We should probably welcome the employment growth in the cities and their role in providing job opportunities for the residents of older industrial towns, thereby holding down unemployment in the towns, but whether this is a sustainable or desirable model of growth is deeply questionable.

At a purely practical level, it generates congestion on the road and rail network. Britain’s transport network was never designed to move vast numbers in and out of the main regional cities. The rail network away from London and the South East is skeletal at best and much of the rolling stock is unable to handle the demands placed upon it. The motorway network was built with long-distance travel in mind but around the cities it has become clogged with commuters. Journey times have increased significantly, even in the last five years.

The city-centric model of development is also incompatible with the green agenda. The growing dependence of the residents of older industrial towns on jobs in cities works directly against the aspiration to reduce CO2 emissions and is doubly damaging because most of the commuting happens by car, which is especially profligate in terms of emissions.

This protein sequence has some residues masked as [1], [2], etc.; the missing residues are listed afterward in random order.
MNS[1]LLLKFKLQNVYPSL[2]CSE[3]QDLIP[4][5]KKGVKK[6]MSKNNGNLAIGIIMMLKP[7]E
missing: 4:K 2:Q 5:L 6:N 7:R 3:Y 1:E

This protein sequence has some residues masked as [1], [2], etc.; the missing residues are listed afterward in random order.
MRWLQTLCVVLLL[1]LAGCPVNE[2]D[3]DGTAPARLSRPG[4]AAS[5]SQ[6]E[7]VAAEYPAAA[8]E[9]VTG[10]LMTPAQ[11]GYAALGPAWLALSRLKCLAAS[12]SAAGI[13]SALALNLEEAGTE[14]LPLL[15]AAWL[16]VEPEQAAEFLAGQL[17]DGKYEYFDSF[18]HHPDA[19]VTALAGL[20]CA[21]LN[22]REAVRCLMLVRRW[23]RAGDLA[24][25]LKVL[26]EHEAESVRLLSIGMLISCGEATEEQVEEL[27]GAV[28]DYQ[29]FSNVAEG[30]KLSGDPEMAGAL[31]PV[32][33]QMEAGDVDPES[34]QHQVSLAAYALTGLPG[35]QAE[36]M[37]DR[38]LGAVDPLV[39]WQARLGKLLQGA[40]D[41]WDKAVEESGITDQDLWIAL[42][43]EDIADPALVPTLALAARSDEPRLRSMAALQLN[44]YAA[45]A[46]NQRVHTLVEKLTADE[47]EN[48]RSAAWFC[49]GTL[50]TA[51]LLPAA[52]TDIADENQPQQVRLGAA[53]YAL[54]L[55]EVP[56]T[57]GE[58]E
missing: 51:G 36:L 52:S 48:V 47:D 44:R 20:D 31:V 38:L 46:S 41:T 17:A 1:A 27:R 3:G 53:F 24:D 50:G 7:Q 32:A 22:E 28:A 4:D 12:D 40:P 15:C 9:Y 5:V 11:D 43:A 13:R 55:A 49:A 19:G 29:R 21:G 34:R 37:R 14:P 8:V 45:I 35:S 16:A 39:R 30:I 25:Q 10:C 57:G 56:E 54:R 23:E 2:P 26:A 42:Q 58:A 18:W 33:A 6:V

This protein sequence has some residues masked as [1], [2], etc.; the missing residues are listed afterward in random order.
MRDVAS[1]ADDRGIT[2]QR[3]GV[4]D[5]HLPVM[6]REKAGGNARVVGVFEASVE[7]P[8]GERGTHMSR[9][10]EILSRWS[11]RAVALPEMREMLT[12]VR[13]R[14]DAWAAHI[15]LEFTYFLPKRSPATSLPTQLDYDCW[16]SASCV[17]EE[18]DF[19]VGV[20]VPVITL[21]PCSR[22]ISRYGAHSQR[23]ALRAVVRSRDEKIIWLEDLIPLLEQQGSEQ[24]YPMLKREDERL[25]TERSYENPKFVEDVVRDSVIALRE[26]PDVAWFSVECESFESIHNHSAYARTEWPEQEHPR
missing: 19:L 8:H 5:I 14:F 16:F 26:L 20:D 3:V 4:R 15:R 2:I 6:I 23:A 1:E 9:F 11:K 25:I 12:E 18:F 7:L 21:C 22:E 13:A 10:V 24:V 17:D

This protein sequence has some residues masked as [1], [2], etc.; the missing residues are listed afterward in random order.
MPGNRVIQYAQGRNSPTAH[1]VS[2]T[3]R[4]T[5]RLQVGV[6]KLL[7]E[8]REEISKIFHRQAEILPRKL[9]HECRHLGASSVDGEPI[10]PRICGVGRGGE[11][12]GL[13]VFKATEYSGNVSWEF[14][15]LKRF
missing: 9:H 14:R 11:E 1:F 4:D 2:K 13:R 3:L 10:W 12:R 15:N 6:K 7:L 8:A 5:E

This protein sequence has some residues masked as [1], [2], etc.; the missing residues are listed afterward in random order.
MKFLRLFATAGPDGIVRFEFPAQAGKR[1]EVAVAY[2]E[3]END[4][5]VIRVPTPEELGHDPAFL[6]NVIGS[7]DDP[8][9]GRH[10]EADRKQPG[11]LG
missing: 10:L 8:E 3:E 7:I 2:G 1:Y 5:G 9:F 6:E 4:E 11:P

There is much pious talk about ‘inclusive growth’ but the long-distance separation of home and workplace that is built into the city-centric model of growth makes it too difficult for many people to participate in rewarding employment. Commuting into the cities may just about work for car owners in well-paid jobs but for those on lower incomes, for shift-workers, and those who work outside city centres public transport is rarely a practical option. For the residents of older industrial towns at a considerable distance from the nearest city – and there are plenty of towns that fit this description – commuting to a city is not even an option. The travel times are too great.

The message for Boris Johnson’s government is that Britain’s older industrial towns are indeed now lagging badly behind the big cities, and ministers should not be misled by positive unemployment figures. Britain’s older industrial towns need more jobs, and better jobs, closer to home.